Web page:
It's obvious that placing a criminal defendant in handcuffs and leg shackles runs the risk of prejudicing a jury. But even when only a judge is present, a policy of shackling a defendant violates his dignity, mocks the presumption of innocence and offends what the Supreme Court has called the "dignity and decorum of judicial proceedings that the judge is seeking to uphold."
That's why the U.S. 9th Circuit Court of Appeals was right this week to order an end to routine shackling of prisoners in the federal district court based in San Diego.
Before the ruling came down, the judges of the U.S. District Court for the Southern District of California had ordered that suspects appear in court for arraignments and other proceedings in "full shackle restraints." That policy, recommended by the U.S. Marshals Service, meant that prisoners were restrained by handcuffs and leg shackles connected to a belly band by a 15-inch chain. (Some individual judges opted out of the full-restraint policy.)
Writing for the appeals court, Circuit Judge Mary M. Schroeder rejected the notion that the shackling policy was justified by staffing shortages in the Marshals Service or by the fact that on two occasions one prisoner attacked another. She concluded that the full-restraint policy "cannot rest primarily on the economic strain of the jailer to provide adequate safeguards."
This week's decision didn't prohibit all shackling, and it drew a distinction between the full-restraint policy at issue in this case and the practice of placing defendants in leg shackles only, a policy it upheld in a 2007 case involving the Edward R. Roybal courthouse in downtown Los Angeles.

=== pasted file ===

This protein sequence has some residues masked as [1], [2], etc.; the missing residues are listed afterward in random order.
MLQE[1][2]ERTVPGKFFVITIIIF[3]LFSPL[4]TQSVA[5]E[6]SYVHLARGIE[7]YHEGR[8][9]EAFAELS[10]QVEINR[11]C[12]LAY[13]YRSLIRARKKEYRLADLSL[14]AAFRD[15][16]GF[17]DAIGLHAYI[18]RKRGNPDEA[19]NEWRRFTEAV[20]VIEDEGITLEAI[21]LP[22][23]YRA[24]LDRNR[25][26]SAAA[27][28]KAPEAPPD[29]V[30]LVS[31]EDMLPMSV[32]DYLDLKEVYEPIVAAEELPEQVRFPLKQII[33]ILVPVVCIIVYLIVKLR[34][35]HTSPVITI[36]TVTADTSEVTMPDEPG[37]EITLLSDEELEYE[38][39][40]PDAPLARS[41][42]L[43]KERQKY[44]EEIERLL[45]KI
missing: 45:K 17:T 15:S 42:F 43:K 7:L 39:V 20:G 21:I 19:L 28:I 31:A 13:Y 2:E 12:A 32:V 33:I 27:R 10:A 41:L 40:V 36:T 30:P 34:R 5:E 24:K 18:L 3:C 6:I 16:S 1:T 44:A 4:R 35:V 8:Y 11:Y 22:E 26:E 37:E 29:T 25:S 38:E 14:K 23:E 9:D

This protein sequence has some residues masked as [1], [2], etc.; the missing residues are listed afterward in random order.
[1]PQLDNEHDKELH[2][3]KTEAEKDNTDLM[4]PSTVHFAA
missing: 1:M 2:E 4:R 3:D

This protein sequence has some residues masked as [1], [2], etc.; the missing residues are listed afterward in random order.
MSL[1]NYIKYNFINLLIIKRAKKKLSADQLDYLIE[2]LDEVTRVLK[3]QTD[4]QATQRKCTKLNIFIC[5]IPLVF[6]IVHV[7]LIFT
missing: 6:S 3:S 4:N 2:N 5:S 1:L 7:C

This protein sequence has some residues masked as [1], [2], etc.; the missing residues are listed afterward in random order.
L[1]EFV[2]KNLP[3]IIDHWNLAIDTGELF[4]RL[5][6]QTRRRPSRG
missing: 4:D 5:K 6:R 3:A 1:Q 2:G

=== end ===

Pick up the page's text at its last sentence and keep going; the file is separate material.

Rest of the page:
Still, the court's general criticism of shackling — and its rejection of restraint as a cost-cutting device — ought to encourage judges in all federal courts, not just those in California or the 9th Circuit, to reflect on whether prisoners are being unnecessarily restrained.
In rare cases, of course, restraints will be necessary because of the violent behavior of particular defendants. But routinely shackling or handcuffing defendants who are presumed innocent insults their dignity as well as the court's. And it can have painful human consequences: The lawyer who challenged the shackling noted that some detainees had asked relatives not to come to court because they didn't want to be seen in chains.
Judges, who have the final word on security arrangements in their courtrooms, shouldn't adopt a policy of "better safe than sorry," especially in light of the fact that defendants in federal court are often accused of nonviolent crimes. The appeals court decision will force them to ensure that shackling prisoners is the last, not the first, resort.